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Harley-Davidson Electronic Ignition Module Installation instructions

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Filed Under (Harley Davidson) by admin on 23-04-2012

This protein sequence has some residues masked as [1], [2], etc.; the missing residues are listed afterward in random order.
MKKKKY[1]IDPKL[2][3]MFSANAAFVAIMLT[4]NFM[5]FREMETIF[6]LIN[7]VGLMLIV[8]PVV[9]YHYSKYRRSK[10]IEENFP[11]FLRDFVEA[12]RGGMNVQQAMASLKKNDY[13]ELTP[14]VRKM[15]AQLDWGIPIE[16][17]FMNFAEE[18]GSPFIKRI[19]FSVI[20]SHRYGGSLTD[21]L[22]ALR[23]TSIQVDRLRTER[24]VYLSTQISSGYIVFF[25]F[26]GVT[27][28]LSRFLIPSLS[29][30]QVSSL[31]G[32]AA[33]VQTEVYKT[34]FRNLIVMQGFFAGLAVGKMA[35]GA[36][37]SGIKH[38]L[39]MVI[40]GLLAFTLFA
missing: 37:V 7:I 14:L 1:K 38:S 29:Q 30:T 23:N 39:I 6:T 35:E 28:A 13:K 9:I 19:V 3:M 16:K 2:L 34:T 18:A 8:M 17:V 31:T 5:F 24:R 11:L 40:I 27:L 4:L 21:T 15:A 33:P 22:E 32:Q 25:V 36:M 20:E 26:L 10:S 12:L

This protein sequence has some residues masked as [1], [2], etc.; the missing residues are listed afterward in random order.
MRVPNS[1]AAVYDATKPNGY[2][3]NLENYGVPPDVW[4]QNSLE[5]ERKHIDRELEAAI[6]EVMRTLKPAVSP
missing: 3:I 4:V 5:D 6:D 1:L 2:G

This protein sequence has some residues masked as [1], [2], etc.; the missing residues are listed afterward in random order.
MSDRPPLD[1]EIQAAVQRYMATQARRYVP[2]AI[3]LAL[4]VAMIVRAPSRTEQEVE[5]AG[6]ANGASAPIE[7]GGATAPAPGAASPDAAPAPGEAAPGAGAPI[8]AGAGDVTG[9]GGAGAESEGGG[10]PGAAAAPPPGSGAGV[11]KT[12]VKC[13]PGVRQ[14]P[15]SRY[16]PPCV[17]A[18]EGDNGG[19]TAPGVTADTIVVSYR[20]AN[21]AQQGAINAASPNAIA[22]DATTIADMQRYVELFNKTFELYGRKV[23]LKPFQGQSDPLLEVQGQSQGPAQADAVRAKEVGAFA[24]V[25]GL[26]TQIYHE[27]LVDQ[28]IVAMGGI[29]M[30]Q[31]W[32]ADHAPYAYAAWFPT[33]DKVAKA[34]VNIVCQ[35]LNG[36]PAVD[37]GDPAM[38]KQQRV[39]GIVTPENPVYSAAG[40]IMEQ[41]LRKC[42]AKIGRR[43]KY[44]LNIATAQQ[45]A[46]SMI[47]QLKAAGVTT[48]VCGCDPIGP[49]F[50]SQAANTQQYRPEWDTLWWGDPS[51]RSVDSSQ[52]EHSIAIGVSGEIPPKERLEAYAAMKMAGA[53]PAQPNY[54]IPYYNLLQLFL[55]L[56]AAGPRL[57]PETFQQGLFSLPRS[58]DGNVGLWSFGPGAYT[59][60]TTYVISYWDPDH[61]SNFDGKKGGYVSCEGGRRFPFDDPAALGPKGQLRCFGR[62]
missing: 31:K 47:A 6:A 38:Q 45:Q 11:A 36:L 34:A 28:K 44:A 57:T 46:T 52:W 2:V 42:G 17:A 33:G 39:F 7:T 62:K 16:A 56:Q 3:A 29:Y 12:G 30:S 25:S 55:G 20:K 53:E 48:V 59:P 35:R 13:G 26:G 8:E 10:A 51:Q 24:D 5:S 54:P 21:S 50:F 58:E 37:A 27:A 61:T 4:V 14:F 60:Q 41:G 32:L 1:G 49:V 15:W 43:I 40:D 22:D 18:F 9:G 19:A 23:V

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Step 1: Switch main dashboard switch to “off” position (Ignition& light switch) Step 2: Disconnect negative (ground) cable from the Battery Step 3: Remove the Condenser and Breaker points from the circuit breaker timing base. Step 4: Disconnect advance/ retard cable from timing base Step 5: Remove timing base from timer shaft and housing (see your manual for instructions) Step 6: Remove circuit breaker wire stud or circuit breaker to coil wire assembly from timing base Step 7: Remove circuit breaker wire from Ignition coil, and mark terminal on coil with piece of tape. Step 8: Install the Electronic Ignition Module on the timing base. Mount this short black wire to one on the timer base screws by keeping some slack in this wire so the timing base can turn free. Solder the flag terminal to this short black wire and mount it under the timer to motor bolt. This way of mounting provides a much better grounding. Do NOT use the screws (number 1 or 2 screws from picture below) from the timing base!!!! Step 9: Now three wires pass this hole via the rubber grommet. Figure 1 Figure 2 Step 10: Reinstall the timer base on the timer shaft housing, and keep some slack in the wires before protruding the hole in the timer shaft housing, and secure with ground spring and cover retainer. Reconnect the advance/retard cable to the timer base. Step 11: Route the two long wires to the ignition coil. Check in the HD service manual for a proper route to the ignition coil. (Keep away from hot surfaces like exhaust systems). Cut the wires to the exact length necessary for mounting. Step 12: Determine the exact length of the wire loom. Keep in mind that one end of the loom enters the timer shaft housing by 1cm. Cut the loom to the proper length. Step 13: Insert both wires in the loom. Strip both wire ends and solder the two flag terminals on the wires. Step 14: Connect the red wire to the ignition coil, on the terminal where the 6 or 12 volt is supplied to. This terminal has at minimum one wire connected which runs to the main switch. Step 15: Connect the black wire to the ignition coil on the terminal which is empty, and has piece of tape on it. (Old place where the circuit breaker wire was connected to) Step 16: Install the trigger rotor on the timer shaft cam, and tighten the hex screw by using the hex key tool. Do not over tighten the screw! Step 17: Check for clearance between trigger rotor and Electronic Ignition Module. Appropriate clearance is between 0,5mm and 1,5mm . Minor adjustments can be made by unlocking the two screws and slightly shift/move the Electronic Ignition Module. Check if the rotor moves free. Timing instructions: Remove the spark plugs from the engine, but keep them connected to the spark coil cables and engine ground. This enables normal operation of the spark, and prevents unwanted engine firing on compression stroke. See service manual or handbook for timing instructions of your model Step 18: Reconnect the negative (ground) cable to the battery. Step 19: Switch main power to “on” position. The red light in the Electronic Ignition Module might already light up. If not, turn the kick starter slowly. The red light is on while charging (closed points)the Ignition coil, facing solid metal of the trigger rotor. The light goes off (open points) when the end of the solid surface of the trigger rotor passes the centre of the Electronic Ignition Module. At that point a spark is generated by the coil